Search

How the Brain Works


Understanding how the brain works can help us figure out why kids do what they do. In the video below, Dr. Dan Siegel uses a hand model of the brain to teach us how our brains control emotions and behavior.


Neurons

Neurons are the “wires” that connect the different areas the brain. When we are born, our brains have a simple "wiring plan." It's mostly based on genetics- the stuff we inherit from our parents.




But, as we grow up... we see, hear, touch, taste, and smell new things. These life experiences "fine tune" our brain's wiring and strengthen our brain cell connections. As these “wires” make more and more connections, our brain grows.






A newborn brain weighs almost 1 pound. At birth, a baby has billions of brain cells but they are not all connected yet.






A 3 yr. old’s brain weighs almost 2 ½ pounds. By the time a child is 3 years old, lots of learning and new experiences have taken place. In fact, the brain more than doubles its weight because of all the new brain cell connections that were made!


Adult Brains weigh 3 pounds.


The brain stem controls the flow of messages between the brain and the rest of the body, and it also controls basic body functions that keep us alive. (Example: breathing, swallowing, heart rate…)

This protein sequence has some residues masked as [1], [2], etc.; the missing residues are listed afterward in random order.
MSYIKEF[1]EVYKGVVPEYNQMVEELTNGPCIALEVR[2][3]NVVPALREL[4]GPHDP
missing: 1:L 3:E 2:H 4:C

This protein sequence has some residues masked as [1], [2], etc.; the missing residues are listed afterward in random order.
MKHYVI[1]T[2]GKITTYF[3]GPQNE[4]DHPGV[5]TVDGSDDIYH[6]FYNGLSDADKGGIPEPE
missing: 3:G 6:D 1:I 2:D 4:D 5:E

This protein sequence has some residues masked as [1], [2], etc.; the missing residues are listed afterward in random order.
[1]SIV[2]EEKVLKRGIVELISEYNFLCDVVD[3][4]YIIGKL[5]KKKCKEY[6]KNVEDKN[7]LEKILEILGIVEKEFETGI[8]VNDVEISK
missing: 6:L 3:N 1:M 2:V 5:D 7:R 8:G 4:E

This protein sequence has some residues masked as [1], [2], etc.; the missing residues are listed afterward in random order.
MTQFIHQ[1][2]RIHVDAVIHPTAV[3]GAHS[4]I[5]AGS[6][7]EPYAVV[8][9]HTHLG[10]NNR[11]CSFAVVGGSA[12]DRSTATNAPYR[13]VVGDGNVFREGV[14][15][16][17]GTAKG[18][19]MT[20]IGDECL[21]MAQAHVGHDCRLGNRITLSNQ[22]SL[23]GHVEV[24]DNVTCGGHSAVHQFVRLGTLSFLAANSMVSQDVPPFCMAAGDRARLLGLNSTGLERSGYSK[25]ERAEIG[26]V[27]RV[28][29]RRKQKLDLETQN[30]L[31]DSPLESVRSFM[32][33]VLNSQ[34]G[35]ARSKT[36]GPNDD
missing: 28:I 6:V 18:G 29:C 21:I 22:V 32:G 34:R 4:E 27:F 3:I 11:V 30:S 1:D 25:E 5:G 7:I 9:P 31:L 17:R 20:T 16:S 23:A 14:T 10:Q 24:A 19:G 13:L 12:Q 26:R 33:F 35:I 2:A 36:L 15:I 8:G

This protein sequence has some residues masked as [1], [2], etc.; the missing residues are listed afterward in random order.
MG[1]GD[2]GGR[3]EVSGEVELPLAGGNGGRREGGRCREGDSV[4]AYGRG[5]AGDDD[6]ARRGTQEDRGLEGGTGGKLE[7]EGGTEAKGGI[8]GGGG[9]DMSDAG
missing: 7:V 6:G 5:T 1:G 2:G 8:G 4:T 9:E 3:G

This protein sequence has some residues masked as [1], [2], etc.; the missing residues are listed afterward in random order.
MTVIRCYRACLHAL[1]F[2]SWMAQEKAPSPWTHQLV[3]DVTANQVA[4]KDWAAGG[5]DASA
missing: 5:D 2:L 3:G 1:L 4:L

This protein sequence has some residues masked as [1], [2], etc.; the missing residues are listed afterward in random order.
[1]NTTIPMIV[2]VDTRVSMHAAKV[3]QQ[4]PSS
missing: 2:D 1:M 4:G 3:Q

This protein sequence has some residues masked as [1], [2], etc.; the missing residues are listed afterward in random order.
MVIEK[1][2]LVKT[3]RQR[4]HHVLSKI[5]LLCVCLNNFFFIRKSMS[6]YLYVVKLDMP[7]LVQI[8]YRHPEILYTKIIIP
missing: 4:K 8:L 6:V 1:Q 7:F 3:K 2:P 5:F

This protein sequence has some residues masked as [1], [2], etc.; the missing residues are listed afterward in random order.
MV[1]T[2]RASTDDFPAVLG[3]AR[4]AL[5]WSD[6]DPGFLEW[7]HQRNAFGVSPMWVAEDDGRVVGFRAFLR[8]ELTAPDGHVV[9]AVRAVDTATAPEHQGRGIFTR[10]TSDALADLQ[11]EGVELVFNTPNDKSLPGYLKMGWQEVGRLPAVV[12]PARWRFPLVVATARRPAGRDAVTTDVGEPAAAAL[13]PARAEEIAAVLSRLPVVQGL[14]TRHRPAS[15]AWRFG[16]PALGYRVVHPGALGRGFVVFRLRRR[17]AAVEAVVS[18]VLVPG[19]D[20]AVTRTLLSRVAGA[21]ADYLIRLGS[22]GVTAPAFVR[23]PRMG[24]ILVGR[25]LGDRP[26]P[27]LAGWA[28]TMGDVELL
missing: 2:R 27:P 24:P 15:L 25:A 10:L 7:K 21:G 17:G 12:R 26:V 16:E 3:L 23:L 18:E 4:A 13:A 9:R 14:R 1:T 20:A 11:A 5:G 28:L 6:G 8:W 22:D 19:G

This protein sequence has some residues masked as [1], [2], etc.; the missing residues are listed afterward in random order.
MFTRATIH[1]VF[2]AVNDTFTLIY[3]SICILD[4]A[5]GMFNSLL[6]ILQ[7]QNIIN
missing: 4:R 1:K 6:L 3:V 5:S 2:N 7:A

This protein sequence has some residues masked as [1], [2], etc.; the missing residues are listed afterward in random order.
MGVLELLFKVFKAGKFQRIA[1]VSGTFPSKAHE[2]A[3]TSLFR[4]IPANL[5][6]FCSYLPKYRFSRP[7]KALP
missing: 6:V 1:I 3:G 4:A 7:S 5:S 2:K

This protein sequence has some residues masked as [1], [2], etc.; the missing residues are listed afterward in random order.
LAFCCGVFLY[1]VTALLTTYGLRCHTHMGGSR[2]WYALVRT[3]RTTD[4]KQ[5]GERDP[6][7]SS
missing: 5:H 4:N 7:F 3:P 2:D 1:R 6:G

The cerebellum is in charge of movement. (Babies can’t walk until this part is developed.)


The limbic system is the emotional center. It is responsible for behavior, motivation, long-term memory, and the sense of smell.

Memories are formed here.


The cortex is for thinking, reasoning, and impulse control. It is the last part of the brain to develop.






Baby/ Toddler Brains grow as they form attachments and learn to trust caring adults (parents/caregivers.)

Baby/Toddler brains learn to move, walk, and understand words.

Young brains learn by playing and experiencing life.






Preschool Brains are like sponges- they soak up and copy what they see. There's a lot of questioning and exploring! Preschool brains develop memory and imagination.Young brains are still learning how to understand words and sentences.



  • Try using a chore chart with pictures.

  • Use less words when giving important directions. For example... say, "Drink your milk" instead of "Hurry up and drink your milk so we can get out of here and go to grandma's."



School Age Brains are becoming more independent. They use and understand bigger words and longer sentences. As they get older, they can understand rules and pay attention longer.



School Age Brains can understand and reflect on things that they see and touch.

By age 6, kids can usually follow a series of 3 commands in a row. By age 10, most kids can follow 5 commands in a row. Children who struggle with this may "act out" instead of asking for help.


School Age Brains are learning about expectations and rules so they may test boundaries to figure out what this means. School Age Brains can understand consequences- “if this… then that."